Life without Google: youtube edition

Among other things, I’m trying to find a streaming video substitute for youtube. Ideally, in the spirit of Project Reclaim, it would be self-hosted. Since I’ve got unlimited storage and bandwidth, why not?

Videopress looks interesting, and has nice features, but despite being open-source, it doesn’t look like there’s an easy way to install it on my hosting account and save video locally. Instead, it requires a $60 annual fee and a account to host the actual video files, with a 3 GB storage limit (expandable for a fee). Today’s daily update was 12 MB for 30 seconds; even if I only do daily updates, I’d burn up my 3 GB in less than a year. So much for videopress.

Next, I tried JW player for WordPress. It’s free, and it stores video locally. I ran into several problems with this one: first, my hosting account has a default upload limit of 10 MB, which is less than 30 seconds of video. I had several “500 Internal Server” errors trying to upload a post before I figured out it was a php error, and then had to figure out how to change the php configuration. Not for the faint of heart. After all that, the video wouldn’t stream. I’ve spent too much time futzing around already; so much for JW player.

Finally, I’ve installed All-in-one video pack from Kaltura. It’s open source, and it’s free, both plusses. On the other hand, my video isn’t hosted on my site (it’s not entirely clear where it goes–somewhere on one of Kaltura’s servers) and the video resolution isn’t great. But the biggest feature: it works without configuration or futzing around on my part. It doesn’t seem to work with the WordPress android app, though, so I don’t know that it will be a solution for posting ephemeral videos.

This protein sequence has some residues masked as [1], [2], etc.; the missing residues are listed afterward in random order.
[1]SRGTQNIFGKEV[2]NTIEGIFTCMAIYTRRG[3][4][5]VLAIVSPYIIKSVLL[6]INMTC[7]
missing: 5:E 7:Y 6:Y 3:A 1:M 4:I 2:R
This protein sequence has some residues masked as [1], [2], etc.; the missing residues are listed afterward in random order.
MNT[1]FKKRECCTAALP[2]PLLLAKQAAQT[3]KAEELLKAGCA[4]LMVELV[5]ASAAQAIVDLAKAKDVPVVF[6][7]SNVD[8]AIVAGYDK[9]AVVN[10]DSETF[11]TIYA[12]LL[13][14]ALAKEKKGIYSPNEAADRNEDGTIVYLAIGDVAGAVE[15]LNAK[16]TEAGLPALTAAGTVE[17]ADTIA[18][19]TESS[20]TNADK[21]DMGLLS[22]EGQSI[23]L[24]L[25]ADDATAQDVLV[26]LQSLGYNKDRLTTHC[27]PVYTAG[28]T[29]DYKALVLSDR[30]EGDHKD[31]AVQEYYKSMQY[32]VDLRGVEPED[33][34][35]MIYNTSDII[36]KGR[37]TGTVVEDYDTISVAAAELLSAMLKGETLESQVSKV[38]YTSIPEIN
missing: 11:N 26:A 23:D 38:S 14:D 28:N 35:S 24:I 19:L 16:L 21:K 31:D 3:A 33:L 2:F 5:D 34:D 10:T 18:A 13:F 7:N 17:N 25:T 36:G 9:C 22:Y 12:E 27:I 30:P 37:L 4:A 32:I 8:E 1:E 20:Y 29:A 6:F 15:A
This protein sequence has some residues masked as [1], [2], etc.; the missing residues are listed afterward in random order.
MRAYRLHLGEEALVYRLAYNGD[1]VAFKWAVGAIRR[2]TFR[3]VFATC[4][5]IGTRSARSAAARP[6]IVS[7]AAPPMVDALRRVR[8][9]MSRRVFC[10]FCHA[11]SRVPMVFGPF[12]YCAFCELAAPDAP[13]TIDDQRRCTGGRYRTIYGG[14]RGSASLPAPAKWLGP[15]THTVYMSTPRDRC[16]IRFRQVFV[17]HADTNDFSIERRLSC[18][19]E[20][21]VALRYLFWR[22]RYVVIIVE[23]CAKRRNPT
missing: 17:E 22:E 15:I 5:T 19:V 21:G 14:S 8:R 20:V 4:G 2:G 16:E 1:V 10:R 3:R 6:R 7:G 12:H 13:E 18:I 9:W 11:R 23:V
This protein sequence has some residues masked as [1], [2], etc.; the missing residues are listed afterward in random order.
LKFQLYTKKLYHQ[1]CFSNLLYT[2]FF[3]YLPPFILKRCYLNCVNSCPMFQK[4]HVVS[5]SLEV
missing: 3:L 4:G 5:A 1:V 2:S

The search continues.

4 responses to “Life without Google: youtube edition

  1. Video is my big concern in all this. In my case YouTube has become so embedded in my support model that prying myself away from Google is proving extremely problematic.

    More than that though, I’m trying to think of models to suggest to staff who don’t have the expertise to run systems themselves. Even I’m not all that keen on setting up my own video streaming service; someone new to technology will just put it in the too-hard basket.

    I want to spend some more time looking into services like Blip.TV and Vimeo – both of which I’ve used in the past but haven’t read the fine-print in their TOS and Privacy policies.

    Ultimately though the worry with any free-to-use service (or even paid-for services) is that they’ll do a massive about fact and betray user trust in the way that Google has done.

    The potential damage of that in an already skeptical faculty will be really hard to undo. If we can’t trust a company that swears to “Do no evil,” who can we trust? It’s a hard argument to counter, and I’m not sure I even can at this point πŸ™

    • Video is hard. I’m not at all sure I’ll be able to figure out how to self-host my own videos. While I”m not all that technically skilled, I’m terribly stubborn. I think you’re right that it’s a non-starter for almost everyone. I have a account; when I signed up it had better terms of service than youtube, but that may well have changed in the past 3 years. The other thing that youtube has going for it is closed captioning–it handles captions better than, and it also creates a machine transcription to automatically caption videos (very imperfect captions, but they’re a start and can be edited so you don’t have to create a caption file from scratch).

  2. That was meant to read “massive about-face” by the way. πŸ™‚

  3. Well, it turns out I made video harder than it needed to be. Look for a post later with more details.